We've become a 'gulag nation.' That's quite a phrase, isn't it? But how shameful is this? How shameful that crack cocaine, popular in black communities, is penalized twenty times to a hundred times more severely than powder cocaine, which is more popular among whites?
Actually, I don't know how much of this is the 'prison-industrial complex.' After all, the 'war on drugs' and 'getting tough on crime' are hugely popular, politically. Yeah, they wouldn't be so popular if people realized how much this was costing them, but we're a jingoistic kind of nation, faith-based rather than fact-based.
And it's also racism. Republican politicians have long pushed crime as a race issue, as part of their 'Southern strategy.' Even today, they use code words as a dog whistle for racists - and other easily frightened white people.
The fact that this is destroying black communities probably doesn't matter to many white Americans. But at the very least, the fact that it's hugely expensive - and that it's not working - should matter to all of us. We're busy losing the so-called war on drugs, so let's start looking at different tactics.
The fact is, I have very little sympathy for criminals - and none at all for violent criminals. But our laws should be fair and our laws should be effective. These are neither. Studies show it would be cheaper and more effective to use a treatment-based approach on non-violent drug users.
And there should be the opportunity for people to turn their lives around. Many kids in poverty get caught up in drugs or other criminal activities. That's not right. But does it have to ruin a person's entire life, especially when it's a non-violent offense? (And why prevent felons from voting, once they've served their time? Do we have to keep punishing them forever?)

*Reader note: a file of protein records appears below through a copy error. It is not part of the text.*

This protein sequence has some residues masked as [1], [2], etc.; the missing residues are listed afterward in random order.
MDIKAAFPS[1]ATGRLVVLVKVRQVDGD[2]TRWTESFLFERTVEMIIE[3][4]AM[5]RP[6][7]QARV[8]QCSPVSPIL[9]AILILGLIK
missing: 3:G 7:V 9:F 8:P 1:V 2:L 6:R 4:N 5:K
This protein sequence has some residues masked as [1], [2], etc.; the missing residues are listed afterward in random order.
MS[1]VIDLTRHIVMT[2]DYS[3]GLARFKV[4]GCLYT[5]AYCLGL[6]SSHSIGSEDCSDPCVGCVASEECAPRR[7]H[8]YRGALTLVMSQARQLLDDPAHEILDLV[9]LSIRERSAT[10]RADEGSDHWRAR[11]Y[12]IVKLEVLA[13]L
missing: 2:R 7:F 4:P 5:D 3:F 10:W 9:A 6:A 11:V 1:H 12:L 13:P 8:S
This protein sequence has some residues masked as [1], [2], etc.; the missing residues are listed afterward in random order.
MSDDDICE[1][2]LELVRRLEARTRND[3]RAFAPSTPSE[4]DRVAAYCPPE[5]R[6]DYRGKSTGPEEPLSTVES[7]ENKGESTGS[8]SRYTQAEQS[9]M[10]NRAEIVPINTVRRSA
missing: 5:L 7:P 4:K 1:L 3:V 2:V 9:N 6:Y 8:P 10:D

As I say, I have no sympathy for criminals. And the kind of bleeding-heart liberal who only cares about murderers - or so it seems - just fills me with rage. But I do care about what this is doing to our country. I do care about having an efficient, effective, and fair legal system. I don't particularly care about punishing people, I just want to prevent crime without losing more than we gain.
We lock up more people than anywhere else in the world. Why is that? Why is that necessary here, when it's not necessary anywhere else? Yes, lock up the monsters. Lock up the violent criminals. But it would be more effective to try other tactics with non-violent criminals - and much cheaper, too!
Of course, then there's the elephant in the room: poverty. The only war we've never wanted to fight is the war on poverty. We'll stick with the war on drugs come Hell or high water. Even losing badly, we'll never quit (and never change our tactics, apparently). But we threw away our weapons and gave up on the war on poverty at the first opportunity.
Now, poverty is not an excuse for crime. No. Way. But poverty and crime are closely related. If you lower poverty, you'll lower crime. We know that. You'll lower it now, and you'll lower it even more for future generations. Give all people a decent start at life and you'd transform America.
But fighting crime in that way just isn't popular in America, no matter how effective it might be. If it's not punishment, the American people aren't interested.
What does that say about us?